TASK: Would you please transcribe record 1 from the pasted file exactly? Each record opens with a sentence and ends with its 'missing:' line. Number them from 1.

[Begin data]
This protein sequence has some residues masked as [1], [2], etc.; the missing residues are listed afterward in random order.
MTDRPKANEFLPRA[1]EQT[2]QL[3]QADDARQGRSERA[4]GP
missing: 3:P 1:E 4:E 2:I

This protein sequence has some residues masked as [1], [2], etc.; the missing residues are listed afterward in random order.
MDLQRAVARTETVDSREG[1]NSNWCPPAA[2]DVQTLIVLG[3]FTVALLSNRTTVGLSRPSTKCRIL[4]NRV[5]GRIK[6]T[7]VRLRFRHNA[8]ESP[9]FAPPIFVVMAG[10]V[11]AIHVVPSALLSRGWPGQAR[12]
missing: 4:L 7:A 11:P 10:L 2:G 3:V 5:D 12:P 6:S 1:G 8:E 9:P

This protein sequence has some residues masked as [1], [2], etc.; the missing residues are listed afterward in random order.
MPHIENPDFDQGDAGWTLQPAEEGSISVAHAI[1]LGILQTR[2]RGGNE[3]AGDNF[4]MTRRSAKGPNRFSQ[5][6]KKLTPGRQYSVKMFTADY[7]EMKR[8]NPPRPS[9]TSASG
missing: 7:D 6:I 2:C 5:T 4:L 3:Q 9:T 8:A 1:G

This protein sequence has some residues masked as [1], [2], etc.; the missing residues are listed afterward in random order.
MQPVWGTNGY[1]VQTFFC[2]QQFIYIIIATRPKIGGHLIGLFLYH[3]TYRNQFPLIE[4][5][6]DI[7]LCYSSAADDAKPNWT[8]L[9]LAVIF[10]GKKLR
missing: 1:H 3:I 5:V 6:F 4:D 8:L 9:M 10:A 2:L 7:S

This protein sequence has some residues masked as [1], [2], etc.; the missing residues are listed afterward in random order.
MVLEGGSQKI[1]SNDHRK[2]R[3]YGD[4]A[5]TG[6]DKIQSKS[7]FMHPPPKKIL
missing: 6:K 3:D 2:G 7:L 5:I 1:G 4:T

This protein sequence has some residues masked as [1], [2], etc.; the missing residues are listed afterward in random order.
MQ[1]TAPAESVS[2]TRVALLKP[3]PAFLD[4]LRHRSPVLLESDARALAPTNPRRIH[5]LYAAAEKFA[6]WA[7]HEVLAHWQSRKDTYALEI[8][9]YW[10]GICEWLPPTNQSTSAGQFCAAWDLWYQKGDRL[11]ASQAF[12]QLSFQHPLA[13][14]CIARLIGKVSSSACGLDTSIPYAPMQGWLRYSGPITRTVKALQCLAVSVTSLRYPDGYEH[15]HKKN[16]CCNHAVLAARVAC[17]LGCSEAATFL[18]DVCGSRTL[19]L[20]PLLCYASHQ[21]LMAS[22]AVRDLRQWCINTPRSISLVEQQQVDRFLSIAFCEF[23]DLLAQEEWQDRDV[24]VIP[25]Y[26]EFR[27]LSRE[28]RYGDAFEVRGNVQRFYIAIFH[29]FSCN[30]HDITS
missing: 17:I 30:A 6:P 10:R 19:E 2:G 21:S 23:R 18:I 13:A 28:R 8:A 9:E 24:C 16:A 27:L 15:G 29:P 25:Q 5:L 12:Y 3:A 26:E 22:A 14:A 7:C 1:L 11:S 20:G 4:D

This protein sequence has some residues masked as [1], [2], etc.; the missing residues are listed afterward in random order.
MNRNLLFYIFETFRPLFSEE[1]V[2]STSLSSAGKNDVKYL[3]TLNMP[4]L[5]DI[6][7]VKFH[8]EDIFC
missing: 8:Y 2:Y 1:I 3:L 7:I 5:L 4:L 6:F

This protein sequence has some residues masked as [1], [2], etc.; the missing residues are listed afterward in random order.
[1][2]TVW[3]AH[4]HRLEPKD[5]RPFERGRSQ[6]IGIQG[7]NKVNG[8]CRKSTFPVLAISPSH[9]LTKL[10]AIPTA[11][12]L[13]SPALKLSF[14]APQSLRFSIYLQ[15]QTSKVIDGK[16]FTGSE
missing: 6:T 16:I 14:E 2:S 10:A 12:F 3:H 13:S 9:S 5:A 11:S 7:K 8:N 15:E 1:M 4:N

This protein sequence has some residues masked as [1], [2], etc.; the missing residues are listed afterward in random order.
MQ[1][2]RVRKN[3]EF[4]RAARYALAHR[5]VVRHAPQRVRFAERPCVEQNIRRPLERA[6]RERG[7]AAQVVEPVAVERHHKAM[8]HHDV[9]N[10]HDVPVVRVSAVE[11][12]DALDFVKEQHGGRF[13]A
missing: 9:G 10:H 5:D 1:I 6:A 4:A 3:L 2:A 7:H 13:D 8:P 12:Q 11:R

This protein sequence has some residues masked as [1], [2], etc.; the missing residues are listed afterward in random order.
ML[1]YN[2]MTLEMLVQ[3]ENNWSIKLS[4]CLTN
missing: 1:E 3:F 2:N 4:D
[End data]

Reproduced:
This protein sequence has some residues masked as [1], [2], etc.; the missing residues are listed afterward in random order.
MTDRPKANEFLPRA[1]EQT[2]QL[3]QADDARQGRSERA[4]GP
missing: 3:P 1:E 4:E 2:I